Climate targets Fortum aims to reduce the climate impact of its district heating by an interim target of 40% by 2020, through switching to renewable energy, waste to energy production efficiency measures and, as a last resort, carbon offsetting. By 2030 at the latest production will be 100% based on renewable or recovered energy. The aim is to achieve this target significantly earlier than 2030.
How will the targets be achieved? Annual emissions from heating in Stockholm are 960,000 tonnes lower than in 1990 due to connection to district heating. Moreover, during the same period an additional 10 million square metres have been built and connected to district heating. Construction of one of the world’s largest combined heat and power plants for biofuel is in progress at Värtan, with operation scheduled to begin in autumn 2015. In 2014 the new biofuel unloading and storage system is being started, replacing some use of coal at Värtan. Also in 2014 Fortum Värme is launching its Open District Heating concept, which aims to increase energy recovery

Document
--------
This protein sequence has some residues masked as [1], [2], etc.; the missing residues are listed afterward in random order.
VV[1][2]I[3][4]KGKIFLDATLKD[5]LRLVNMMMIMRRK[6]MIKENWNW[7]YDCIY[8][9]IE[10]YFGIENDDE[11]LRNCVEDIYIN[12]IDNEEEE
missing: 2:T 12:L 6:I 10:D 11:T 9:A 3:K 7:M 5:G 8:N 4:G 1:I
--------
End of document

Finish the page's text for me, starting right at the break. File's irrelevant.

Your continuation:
from various suppliers. With district cooling, electricity consumption can be reduced while at the same time increasing energy recycling. In addition, the company offsets emissions from district heating production that is dependent on the fossil fuels coal and oil.
Contact Ulf Wikström, Environmental Manager firstname.lastname@example.org
The possibilities for district heating are huge. We aim for a fossil free and climate neutral production. District heating is the most resource-saving and efficient way to make use of energy which will otherwise be wasted, it contributes to the development of sustainable cities, and makes it easier to reach the climate goals set out by the European Union.
CEO, Fortum Värme